Data & Analytics Strategy
New Year’s Resolution: Move Beyond the Data Help Desk
It’s the first week back to work after the holidays. People are announcing personal goals for the year and New Year’s resolutions. It’s also a good time to apply that same reflective approach towards the health of your company or organization.
Most large companies have a few good data people. They’re usually the ones that get called into meetings at the last minute or get pulled into conference rooms to look at an executive’s or manager’s spreadsheet. “Can you make this look good?”
This behavior is common and typically means these valuable resources are spending time on one-off tactical requests and pet projects. Companies need to move beyond this data analyst help desk model and start investing in strategic data help. The opportunity to use data more efficiently is too big to act like each data project is a fire drill.
TCB Analytics has a few recommendations on how you can get started:
- Recognize your good data people. Give that poor group of data scientists and analysts some love. They’ve been doing your bidding for a while now and they’re in high demand. Retain them. It’s usually not money that provides this kind of recognition, it is respect and appreciation. Enable them to work on interesting side projects. Include the team in the planning process or provide advanced notice of requests, so the analysts can effectively manage workload and offer the greatest value.
- Provide direction for your data teams. It’s one thing to let your good data people know they’re important and valuable to the organization. It’s another thing to provide them with direction. First evaluate their skill set and understand their strengths. Then set longer term goals with metrics, including reach goals so they can advance their training.
- Create opportunities for education. In the world of data science, there are lots of ways analysts can continue to grow. They can advance their data visualization skills with Tableau or d3. They can improve their data manipulation skills with tools like R and Python. Since most companies don’t have a deep data bench, it’s likely a good idea to bring in outside speakers and thought leaders. Different types of data require different techniques so cross-industry experience may help broaden your team’s perspective.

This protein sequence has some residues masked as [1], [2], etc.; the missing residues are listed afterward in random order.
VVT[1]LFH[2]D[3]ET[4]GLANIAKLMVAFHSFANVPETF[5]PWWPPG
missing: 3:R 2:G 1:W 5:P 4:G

- Enable collaboration. Like most of us, data scientists and analysts want to show off their work. If you’ve been to a stats or data conference, there’s a very academic air to the events – and to the field in general. Papers are submitted. Posters are set up. Data scientists stand next to their work and explain their approach. This kind of showcase is familiar and we’ve seen a number of companies implement similar internal events that provide a great deal of value in disseminating important information and fostering collaboration between departments.
It’s 2016. Most people say data science is the sexiest career, but it’s not fully rewarding unless the rest of us start to appreciate its value and move beyond abusing our data scientists and analysts as if they are “data help desks”. Here’s a New Year’s resolution for innovative firms: move beyond the data help desk model and empower your best data people to work on strategic projects, learn from outside talent, and share their work with others. It will lead to good things.•